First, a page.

Zwei has not heard of one academic and very few politicians advocating for a restructuring of TransLink and a rethink how and why we provide public transit.
The cabal of ‘self proclaimed‘ transit experts, really want their day in the sun, like those who advocated for the (non) carbon tax, so they too can pick up lucrative public speaking engagements, extolling the virtues of their pet tax.
TransLink’s problem is simple enough, it is not providing a consumer based product and expects ever increasing subsides to continue to do what doesn’t work. It’s like selling black and white TV’s in the 21st century.
As always, it is the transit customer who is left at the bus stop and the taxpayer taken for a long expensive ride.
At the top of independent commissioner Robert Irwin’s concerns, found in his report of the 10-year-plan, is TransLink’s reliance on real-estate revenues as a major source of revenue and the timing of some of these sales — something he described as not prudent.
Photograph by: Jason Payne, PNG
TransLink’s independent commissioner has red-flagged three “areas of concern” in the transit authority’s 2014 financial operating plan, warning they have the potential to dramatically affect programs, investments and operations.
At the top of commissioner Robert Irwin’s concerns, found in his report of the 10-year-plan, is TransLink’s reliance on real-estate revenues as a major source of revenue and the timing of some of these sales — something he described as not prudent.
Irwin noted that TransLink has pushed back the sale date of major assets — like the Oakridge transit station for example — by a year and also scaled down total projected revenues by $90 million due in part to “a reduction of projected gains on some properties.”
“Any further delay in the sale of major properties pose a significant risk,” Irwin noted in his report. “The commission again points out that the sale of assets to support operations is not prudent fiscal policy, while recognizing that the only other recourse for TransLink would be fare increases or service reductions in the absence of additional funding sources.”
Irwin also warned that if TransLink doesn’t continue to receive 100 per cent of the Federal Gas Tax that some $367 million in planned capital expenditures will be put at risk, including the authority’s vehicle replacement program.
The current deal with Metro Vancouver expires in March 2014 and the Metro Vancouver Board has “signalled that it may wish to change the agreement,” Irwin noted.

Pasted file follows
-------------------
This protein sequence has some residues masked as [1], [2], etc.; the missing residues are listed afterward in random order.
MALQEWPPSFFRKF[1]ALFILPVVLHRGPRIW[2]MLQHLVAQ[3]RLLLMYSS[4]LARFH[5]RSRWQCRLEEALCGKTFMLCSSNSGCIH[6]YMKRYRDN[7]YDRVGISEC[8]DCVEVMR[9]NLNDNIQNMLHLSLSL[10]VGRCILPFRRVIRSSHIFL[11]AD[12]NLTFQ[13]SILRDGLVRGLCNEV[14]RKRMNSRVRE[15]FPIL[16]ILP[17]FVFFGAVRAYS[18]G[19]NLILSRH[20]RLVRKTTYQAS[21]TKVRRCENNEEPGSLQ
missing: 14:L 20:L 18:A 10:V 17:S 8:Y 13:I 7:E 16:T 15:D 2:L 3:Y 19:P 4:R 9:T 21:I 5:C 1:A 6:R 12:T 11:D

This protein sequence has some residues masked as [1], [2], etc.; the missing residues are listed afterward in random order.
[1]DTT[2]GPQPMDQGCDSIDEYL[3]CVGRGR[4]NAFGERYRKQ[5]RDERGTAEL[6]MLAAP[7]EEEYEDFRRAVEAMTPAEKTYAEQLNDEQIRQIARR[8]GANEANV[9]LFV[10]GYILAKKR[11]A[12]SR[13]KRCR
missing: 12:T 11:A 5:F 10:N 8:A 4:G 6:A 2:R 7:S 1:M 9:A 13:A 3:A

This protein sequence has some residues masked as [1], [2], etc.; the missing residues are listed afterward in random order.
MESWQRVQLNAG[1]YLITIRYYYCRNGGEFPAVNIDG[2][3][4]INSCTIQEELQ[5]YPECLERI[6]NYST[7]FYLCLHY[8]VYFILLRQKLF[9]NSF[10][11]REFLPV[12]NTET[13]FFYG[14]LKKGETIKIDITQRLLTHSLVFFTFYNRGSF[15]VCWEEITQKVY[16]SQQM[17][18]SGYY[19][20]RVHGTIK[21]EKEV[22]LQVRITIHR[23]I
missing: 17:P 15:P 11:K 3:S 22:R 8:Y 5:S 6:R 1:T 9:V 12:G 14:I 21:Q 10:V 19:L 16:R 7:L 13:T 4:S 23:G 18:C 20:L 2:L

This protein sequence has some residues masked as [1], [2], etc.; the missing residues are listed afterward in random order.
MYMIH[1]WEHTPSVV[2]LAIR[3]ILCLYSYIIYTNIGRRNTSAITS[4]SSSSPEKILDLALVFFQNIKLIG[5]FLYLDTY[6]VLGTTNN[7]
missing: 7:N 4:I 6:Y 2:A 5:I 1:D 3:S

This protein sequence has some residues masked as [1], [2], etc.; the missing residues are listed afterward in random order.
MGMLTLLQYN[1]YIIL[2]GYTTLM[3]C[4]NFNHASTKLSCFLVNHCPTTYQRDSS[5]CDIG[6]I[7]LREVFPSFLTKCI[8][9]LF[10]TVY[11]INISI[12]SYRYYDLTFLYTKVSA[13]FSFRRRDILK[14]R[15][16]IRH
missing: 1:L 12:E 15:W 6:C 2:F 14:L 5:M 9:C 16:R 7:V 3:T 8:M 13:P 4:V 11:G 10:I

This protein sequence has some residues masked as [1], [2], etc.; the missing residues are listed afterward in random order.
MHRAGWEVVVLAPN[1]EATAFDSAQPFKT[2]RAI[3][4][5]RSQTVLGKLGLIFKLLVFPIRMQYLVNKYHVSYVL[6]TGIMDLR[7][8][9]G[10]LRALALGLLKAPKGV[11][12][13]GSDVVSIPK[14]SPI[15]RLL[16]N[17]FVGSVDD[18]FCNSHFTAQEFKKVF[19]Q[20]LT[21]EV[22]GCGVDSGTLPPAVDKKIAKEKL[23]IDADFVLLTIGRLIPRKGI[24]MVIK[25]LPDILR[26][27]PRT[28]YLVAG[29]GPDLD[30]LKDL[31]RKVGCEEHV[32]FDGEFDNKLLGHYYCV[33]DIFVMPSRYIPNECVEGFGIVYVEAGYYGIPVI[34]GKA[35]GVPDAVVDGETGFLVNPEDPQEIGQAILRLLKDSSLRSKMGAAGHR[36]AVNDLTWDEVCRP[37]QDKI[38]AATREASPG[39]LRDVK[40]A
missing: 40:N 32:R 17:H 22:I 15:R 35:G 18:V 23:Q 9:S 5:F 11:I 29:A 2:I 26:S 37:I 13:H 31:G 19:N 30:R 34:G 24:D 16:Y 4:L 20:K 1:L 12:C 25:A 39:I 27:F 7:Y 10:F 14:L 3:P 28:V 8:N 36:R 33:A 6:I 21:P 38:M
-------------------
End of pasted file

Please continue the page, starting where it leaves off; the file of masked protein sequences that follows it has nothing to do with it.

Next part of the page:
Labour costs were also underlined by Irwin as something that dramatically impact TransLink’s finances. Earlier this year, the authority’s bus drivers and other unionized staff agreed to a three-year deal that will expire in March 2015.
“A major portion of TransLink’s operating costs is labour … the potential impacts of higher labour costs on TransLink’s future financial results are significant,” Irwin wrote, noting that he otherwise found the plan to be “reasonable” in its economic assumptions.
TransLink’s base plan projects total revenues of $1.44 billion in 2014 and $1.6 billion by the end of 2016. The money will come from existing revenue streams such as property tax, fuel tax, transit revenues and tolls.
The funds should allow TransLink to deliver the same level of service as outlined in the 2013 plan, meaning there will be no overall service cuts. However, Irwin noted that current funding levels don’t allow TransLink to keep pace with long-term population growth.
“Service hours per capita are projected to decline to 2007 levels by 2016 and continue to decline to 2004 levels by the end of the outlook period,” he wrote.
NDP transportation critic George Heyman said Irwin’s report underscores the need for a new TransLink funding model. And he called on the government to stop delaying. A provincial referendum will be held next year on potential funding options for TransLink.
“Every day hears more about the human impact of this waiting game,” Heyman wrote in a statement. “The B.C. Liberals need to stop delaying agreement on a new funding model and act now to maintain this critical transportation system.”
A statement from the Ministry of Transportation noted Transportation Minister Todd Stone continues to work the Mayor’s Council to find new funding sources. The statement also noted that the government has provided TransLink with $2 billion since 2001.
“Metro Vancouver has an excellent transportation network,” the statement said.
© Copyright (c) The Province
Our friend Haveacow, is a transit professional and his comment, I believe’ gets to core of TransLink’s woes. When you add in the extra costs of operating the Canada Line and SkyTrain ALRT/ICTS Lines, one can easily see why TransLink’s costs are a third higher than Edmonton and Calgary.
From Haveacow and please forward this to your mayor and council and provincial MLA’s.